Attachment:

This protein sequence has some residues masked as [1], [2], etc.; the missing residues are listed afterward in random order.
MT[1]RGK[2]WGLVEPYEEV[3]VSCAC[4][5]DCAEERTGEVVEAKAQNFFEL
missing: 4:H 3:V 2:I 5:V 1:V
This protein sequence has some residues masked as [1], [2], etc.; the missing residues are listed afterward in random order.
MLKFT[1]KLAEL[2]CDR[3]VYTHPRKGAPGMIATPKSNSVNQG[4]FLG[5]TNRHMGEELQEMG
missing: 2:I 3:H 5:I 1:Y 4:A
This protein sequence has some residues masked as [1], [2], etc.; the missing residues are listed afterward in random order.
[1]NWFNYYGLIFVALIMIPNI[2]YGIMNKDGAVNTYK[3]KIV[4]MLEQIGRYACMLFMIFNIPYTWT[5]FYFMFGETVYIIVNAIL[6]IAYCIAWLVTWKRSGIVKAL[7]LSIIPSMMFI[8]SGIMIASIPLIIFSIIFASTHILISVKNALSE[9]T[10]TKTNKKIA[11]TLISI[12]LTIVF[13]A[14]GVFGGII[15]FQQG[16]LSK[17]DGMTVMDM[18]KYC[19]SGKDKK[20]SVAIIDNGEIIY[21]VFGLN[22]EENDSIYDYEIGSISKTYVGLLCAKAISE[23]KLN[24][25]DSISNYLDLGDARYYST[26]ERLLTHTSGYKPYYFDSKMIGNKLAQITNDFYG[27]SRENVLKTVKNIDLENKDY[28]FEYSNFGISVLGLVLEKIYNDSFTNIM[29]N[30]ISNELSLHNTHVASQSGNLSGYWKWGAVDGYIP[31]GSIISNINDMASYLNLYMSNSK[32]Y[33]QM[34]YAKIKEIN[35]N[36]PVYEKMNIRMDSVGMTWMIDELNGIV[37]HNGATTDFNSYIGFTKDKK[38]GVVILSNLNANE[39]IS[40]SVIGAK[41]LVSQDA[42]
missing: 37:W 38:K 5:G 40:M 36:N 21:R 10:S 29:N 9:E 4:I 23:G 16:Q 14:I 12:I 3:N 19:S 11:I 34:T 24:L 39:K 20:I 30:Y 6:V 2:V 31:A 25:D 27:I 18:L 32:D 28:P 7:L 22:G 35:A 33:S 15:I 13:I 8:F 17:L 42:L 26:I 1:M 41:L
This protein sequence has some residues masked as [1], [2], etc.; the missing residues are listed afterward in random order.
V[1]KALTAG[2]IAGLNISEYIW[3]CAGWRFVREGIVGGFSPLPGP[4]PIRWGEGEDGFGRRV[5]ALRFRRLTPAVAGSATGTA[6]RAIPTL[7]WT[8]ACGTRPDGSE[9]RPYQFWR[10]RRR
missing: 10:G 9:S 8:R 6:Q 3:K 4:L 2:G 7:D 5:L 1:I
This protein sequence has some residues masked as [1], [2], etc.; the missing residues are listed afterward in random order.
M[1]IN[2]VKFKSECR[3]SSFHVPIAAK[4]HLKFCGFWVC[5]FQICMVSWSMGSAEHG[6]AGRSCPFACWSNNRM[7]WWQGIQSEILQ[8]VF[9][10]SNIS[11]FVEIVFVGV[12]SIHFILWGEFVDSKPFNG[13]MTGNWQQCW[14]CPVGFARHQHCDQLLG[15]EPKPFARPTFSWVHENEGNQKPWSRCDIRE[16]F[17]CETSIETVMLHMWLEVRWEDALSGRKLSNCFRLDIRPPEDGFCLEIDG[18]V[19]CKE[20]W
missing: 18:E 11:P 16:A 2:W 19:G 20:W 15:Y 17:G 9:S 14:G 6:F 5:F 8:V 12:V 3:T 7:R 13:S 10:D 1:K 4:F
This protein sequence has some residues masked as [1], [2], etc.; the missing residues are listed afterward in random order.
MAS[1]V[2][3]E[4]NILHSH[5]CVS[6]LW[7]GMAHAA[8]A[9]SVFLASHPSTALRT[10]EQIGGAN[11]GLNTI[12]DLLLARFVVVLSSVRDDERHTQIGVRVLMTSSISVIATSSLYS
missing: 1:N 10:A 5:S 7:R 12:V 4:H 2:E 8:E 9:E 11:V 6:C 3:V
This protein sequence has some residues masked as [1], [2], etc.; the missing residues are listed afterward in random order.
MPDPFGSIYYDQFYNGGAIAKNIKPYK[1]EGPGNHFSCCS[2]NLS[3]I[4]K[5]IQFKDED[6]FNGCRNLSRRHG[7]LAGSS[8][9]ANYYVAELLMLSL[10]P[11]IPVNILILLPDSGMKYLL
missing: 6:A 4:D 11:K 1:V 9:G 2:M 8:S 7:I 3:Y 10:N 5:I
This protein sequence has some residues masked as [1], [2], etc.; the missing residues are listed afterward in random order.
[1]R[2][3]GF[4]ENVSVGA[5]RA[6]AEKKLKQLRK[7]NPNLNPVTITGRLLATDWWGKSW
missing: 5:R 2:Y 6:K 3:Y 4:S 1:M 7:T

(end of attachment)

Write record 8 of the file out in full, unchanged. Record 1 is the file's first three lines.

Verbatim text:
This protein sequence has some residues masked as [1], [2], etc.; the missing residues are listed afterward in random order.
[1]R[2][3]GF[4]ENVSVGA[5]RA[6]AEKKLKQLRK[7]NPNLNPVTITGRLLATDWWGKSW
missing: 5:R 2:Y 6:K 3:Y 4:S 1:M 7:T